Why You’d Want to Live Here

It is only fitting that I return to Los Angeles hastily and under grey and cloudy skies. I have lost whatever ancient survival instinct drives us westward ‘til we run out of roads to drive, lost the need to merge on the 10 Freeway Westbound until it ceases to be and forces you to turn north or south on the famous Pacific Coast Highway. Perhaps because my own westward jaunt did not offer me such an innocuous three-way intersection. Whichever direction I turned when I got there, things went decidedly south. But I never ended up in Tijuana.

Los Angeles was, for me, always the place you settled on if San Diego didn’t work out. If Malibu was too out of touch with reality for you. It was the place with yellow skies and burnt hills, palm trees and traffic jams. It is New York with ten times the space and one tenth the seasons. And yet, I spent many years in its eastern sprawl, tangled between freeways like a fly messily caught up in a vacant spider’s web. Like those bugs, there was nobody there to neatly wrap me up and slurp out my guts with a proboscis. So I flailed among the 10 and the 210, the 57 and the 91. It’s always “the,” as if California is the only place to use numbers as naming conventions. The hubris.

I giggle hysterically when I see the gas prices at an Arco station in a bad neighborhood. This shortly after the car I’m riding in nearly snaps in half from the pothole it just hit on Sunset Boulevard. We merge onto the 101 South, click-clacking arrythmically over expansion joints and holes repaired with a dozen different concrete recipes. I look through darkly tinted windows at the amorphous skyline, points of light bleeding together into LA’s other famous yellow glow. If it’s not greenhouse gases, it’s incandescence.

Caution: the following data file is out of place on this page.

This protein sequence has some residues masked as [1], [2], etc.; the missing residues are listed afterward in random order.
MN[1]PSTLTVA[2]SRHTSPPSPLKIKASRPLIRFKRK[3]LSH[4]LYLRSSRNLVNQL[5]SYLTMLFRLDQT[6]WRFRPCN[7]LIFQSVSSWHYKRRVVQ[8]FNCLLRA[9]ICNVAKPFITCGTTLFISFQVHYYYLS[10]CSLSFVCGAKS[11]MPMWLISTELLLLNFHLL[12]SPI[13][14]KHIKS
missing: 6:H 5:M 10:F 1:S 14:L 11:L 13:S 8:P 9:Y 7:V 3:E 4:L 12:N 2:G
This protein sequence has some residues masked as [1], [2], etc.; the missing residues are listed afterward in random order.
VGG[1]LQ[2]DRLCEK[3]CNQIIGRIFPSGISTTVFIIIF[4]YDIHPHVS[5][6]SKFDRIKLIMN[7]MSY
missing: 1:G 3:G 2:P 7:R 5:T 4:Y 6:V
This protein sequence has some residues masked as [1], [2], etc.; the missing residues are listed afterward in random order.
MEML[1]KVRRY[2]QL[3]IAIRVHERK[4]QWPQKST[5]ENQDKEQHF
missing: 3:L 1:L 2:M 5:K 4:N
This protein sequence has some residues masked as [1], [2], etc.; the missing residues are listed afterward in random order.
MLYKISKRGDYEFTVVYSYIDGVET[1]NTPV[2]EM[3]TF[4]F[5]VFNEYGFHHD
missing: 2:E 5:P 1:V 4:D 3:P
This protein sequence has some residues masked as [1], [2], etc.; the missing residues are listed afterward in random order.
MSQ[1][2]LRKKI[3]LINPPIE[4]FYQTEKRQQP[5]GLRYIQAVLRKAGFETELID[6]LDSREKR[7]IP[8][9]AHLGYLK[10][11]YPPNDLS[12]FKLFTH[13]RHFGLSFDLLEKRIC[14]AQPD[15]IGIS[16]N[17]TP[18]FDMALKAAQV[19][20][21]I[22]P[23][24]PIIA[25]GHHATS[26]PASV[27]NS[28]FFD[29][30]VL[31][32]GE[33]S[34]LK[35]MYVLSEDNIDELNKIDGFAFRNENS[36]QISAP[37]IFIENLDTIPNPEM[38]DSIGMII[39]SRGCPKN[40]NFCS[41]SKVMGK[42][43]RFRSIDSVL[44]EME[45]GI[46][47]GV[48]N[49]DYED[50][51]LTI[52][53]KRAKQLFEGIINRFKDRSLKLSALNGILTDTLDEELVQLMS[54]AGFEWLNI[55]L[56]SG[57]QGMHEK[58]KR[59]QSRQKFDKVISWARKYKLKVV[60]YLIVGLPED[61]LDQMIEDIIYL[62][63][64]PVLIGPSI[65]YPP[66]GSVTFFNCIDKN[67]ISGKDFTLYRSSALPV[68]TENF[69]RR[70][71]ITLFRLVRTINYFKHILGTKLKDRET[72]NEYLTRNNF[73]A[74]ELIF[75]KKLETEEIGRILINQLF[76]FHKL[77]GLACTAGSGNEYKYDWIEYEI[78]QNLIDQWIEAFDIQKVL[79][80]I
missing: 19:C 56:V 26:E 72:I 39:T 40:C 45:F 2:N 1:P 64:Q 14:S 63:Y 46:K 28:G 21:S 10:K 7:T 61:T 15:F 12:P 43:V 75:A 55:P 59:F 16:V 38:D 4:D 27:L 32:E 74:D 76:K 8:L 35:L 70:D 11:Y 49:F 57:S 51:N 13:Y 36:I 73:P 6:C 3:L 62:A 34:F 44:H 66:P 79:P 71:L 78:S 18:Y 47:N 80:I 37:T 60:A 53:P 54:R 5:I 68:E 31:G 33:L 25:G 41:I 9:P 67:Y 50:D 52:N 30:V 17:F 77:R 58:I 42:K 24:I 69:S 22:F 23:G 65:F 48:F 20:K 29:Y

It’s hard to fathom that the dizzying solitude of Mount Baldy is a mere forty miles east of here, that I watched whales porpoise me out of my melancholy a short thirty miles southwest. Distances are measured differently here, meted out in commute times and places you actually, like, go instead of miles or kilometers. Precise measurement is avoided at all costs, unless you’re measuring the cost of a three-thousand square foot one-bedroom bungalow in the Hollywood Hills. In which case, the cost is a lot.

I no longer fit in, having lost my ability to mute passions and wear costumes unsmirkingly. Comfortable jeans have no place in my old haunts. Neither do I. If place and disposition are not innately linked, they are certainly vaguely intertwined. I recently happened upon a piece of art by a girl I dated while I lived here. It was a colorful, stylized print that read: Never Have I Ever Seen Two People in Love in LA. Come to think of it, neither have I.

That is the problem with Los Angeles. Couples are always preoccupied, wondering how long it will take to get from the bar to the bedroom if their exit is closed again or if the studio will ever call them back. There is a distinct aversion to commitment because it comes with a high opportunity cost, like signing a yearlong lease in Los Feliz only to discover two months later that the only place worth living is Atwater Village. Exclusive relationships are harder to dissemble than security deposits and lease agreements. Exes are far more cunning than debtors and collection agencies.

Never Have I Ever Seen Two People in Love in LA.
She still lives there.

I do not.

As I sat in one of the recent-import coffee shops in the recently-hip warehouse district, I couldn’t shake the feeling of being a high schooler back on my elementary school playground. “This place used to entertain me,” I think with equal parts wonder and dread. The monkey bars used to seem high and deliriously fun. No more.